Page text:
Selling up is hard to do
Palmeter is an outlier, and anecdotal evidence suggests that while many crypto holders do end up with paper profits sufficient to retire, few actually do.
Most players continue hoping for a rise — or because they’ve developed an addiction to the game and don’t want to leave.
It’s one of the most perplexing aspects of cryptocurrency:
Cashing out entails foregoing massive potential upside, while failing to sell entails risking life-changing wealth.
This happened to so many in 2017, millionaires on paper and never hit the sell button to take out profits, and thus they watched their millions become thousands https://t.co/rGP3bUzydH
— Lark Davis (@TheCryptoLark) June 21, 2021
It’s odd that Jason, the FI Explorer, did not cash in his Bitcoin when he reached his $1.64 million target for early retirement last year, nor did he take the plunge and leave the workforce.
To account for inflation and other factors, he did, however, raise his target to $1.94 million from $1.92 million originally.
He expresses satisfaction with his job and has revised his objectives to include financial independence rather than early retirement as a long-term goal.
However, he has been bitten by the Bitcoin bug as well:
“It’s one of the most common questions: Well, why don’t you sell out? Or why don’t you de-risk? And that’s really because I do think it’s got an exciting future. I don’t necessarily want to rely on crypto for my FIRE. So for me, I’m sort of interested to follow it and see where it goes.”
Jason points out that if he’d followed the conventional, sensible financial advice around asset allocation and de-risking, “I would have sold out years ago and left about A$500,000 or more on the table.”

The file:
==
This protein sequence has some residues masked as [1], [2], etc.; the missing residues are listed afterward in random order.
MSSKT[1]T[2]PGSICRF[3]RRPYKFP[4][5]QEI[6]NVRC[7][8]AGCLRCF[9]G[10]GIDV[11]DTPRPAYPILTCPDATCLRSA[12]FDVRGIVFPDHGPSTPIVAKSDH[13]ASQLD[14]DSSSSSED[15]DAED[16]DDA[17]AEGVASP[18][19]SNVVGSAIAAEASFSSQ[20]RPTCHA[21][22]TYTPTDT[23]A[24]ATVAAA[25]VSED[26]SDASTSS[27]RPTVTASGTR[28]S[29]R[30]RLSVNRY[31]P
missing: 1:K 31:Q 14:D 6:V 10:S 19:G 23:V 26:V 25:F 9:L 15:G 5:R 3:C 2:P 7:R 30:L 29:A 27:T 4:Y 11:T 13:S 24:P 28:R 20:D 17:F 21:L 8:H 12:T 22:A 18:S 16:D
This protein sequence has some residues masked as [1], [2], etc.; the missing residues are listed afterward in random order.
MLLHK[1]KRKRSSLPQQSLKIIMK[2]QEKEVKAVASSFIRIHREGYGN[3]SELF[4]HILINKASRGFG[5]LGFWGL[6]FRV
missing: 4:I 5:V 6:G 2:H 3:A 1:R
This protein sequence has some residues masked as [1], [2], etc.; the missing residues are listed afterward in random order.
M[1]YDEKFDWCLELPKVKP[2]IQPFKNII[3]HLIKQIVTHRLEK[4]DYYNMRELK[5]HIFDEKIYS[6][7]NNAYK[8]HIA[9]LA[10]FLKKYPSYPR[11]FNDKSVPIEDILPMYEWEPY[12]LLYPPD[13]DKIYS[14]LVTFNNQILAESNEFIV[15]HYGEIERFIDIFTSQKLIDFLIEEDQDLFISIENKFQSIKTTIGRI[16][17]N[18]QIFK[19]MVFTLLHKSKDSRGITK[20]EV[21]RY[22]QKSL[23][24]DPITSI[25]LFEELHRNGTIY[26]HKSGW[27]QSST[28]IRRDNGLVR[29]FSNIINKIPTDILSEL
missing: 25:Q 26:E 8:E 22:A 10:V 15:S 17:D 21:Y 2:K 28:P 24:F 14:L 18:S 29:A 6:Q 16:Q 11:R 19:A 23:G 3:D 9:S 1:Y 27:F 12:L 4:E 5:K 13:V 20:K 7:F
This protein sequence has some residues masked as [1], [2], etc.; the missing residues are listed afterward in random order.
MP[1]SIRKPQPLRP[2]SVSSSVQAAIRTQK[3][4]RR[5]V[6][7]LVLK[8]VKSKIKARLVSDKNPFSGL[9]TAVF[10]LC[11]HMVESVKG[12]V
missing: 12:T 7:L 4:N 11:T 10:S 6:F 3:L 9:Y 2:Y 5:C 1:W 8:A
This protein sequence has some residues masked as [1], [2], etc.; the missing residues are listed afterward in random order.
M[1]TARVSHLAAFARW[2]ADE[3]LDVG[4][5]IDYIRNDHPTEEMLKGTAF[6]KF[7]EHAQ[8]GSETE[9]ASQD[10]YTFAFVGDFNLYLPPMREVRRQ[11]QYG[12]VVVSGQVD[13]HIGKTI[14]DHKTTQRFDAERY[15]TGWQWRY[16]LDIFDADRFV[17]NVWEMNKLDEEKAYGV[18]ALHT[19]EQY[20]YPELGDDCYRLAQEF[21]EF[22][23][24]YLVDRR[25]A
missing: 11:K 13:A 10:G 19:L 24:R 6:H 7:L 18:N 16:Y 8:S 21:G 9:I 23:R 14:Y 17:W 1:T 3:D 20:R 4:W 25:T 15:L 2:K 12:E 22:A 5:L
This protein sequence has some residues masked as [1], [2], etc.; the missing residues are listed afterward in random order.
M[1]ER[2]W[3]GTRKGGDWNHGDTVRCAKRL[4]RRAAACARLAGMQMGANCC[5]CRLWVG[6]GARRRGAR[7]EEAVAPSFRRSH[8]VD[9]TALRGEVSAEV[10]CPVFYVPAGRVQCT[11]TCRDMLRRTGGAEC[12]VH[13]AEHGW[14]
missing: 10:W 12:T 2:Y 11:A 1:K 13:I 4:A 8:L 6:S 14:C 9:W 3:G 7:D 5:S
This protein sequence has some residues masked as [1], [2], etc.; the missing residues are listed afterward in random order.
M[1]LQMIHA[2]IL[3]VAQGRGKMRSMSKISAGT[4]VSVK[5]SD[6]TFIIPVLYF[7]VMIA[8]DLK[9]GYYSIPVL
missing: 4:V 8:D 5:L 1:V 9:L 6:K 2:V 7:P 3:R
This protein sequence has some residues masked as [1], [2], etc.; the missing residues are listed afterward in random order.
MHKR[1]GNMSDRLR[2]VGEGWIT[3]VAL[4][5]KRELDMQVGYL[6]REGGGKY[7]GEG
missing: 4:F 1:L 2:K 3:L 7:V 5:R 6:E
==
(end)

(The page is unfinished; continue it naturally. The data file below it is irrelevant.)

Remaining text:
Captain FI recently reached his personal retirement goal and is now only required to work two days per week.
The 30-year-old did it the hard way, as well, by saving more than 80 percent of his income and investing in index funds on a dollar-cost-averaging basis.
According to him, it would take 51 years to retire if you save 10% of your income, and 22 years if you save 20% of your income to achieve financial independence.
Captain FI completed his mission in just 11 years, and as we speak, a moving van arrives to transport his belongings from Sydney to South Australia, where he will live out the rest of his days in leisure.
He explains that he used to be a skeptic of cryptocurrency.
“I was very against cryptocurrencies because I didn’t understand them,” he tells Magazine. “My idols in the investment community — Warren Buffett, Charlie Munger and Kevin O’Leary — were all very dismissive of Bitcoin.”
Curiously enough, it was a bad joke he made about preferring chocolate coins to Bitcoin on a podcast — at least you can still eat the chocolate when the price goes to zero — that was responsible for his conversion. “I thought that was a bit of a funny joke that I got absolutely smashed by all of the crypto people,” he laughs. “I was like, shit, maybe I better look into it.”
He invited Bitcoin proponent Stephan Livera onto his podcast, who helped convince him of Bitcoin’s potential value and that it was a risk worth taking. He now has a small cryptocurrency portfolio split between Bitcoin and Ether.
“Crypto — I definitely see it as an asset with an asymmetric risk profile, right? So yes, there’s a risk that it’s going to go to zero. But also, there’s a risk that it could, you know, 10x or 100x, which is really cool.”
Captain FI intends to eventually allocate around 1% of his portfolio to crypto. “If it does go massive, then that will drag the rest of the portfolio up with it,” he says, adding further:
“I’m willing to take a somewhat-educated punt on it. Because it is really interesting. It has solid fundamentals, I can see the application of it.”
The retirement industry, for its part, appears to be wary of cryptocurrency.
401(k) plans in the United States that allow for cryptocurrency investments are few and far between, with the exception of a recent partnership between ForUsAll and Coinbase.
In Australia, the equivalent of a 401(k) is referred to as “superannuation,” and the vast majority of funds are opposed to cryptocurrency investments.
The ability to set up self-managed superannuation funds (SMSFs) to manage their own investments, on the other hand, is becoming increasingly popular among cryptocurrency enthusiasts.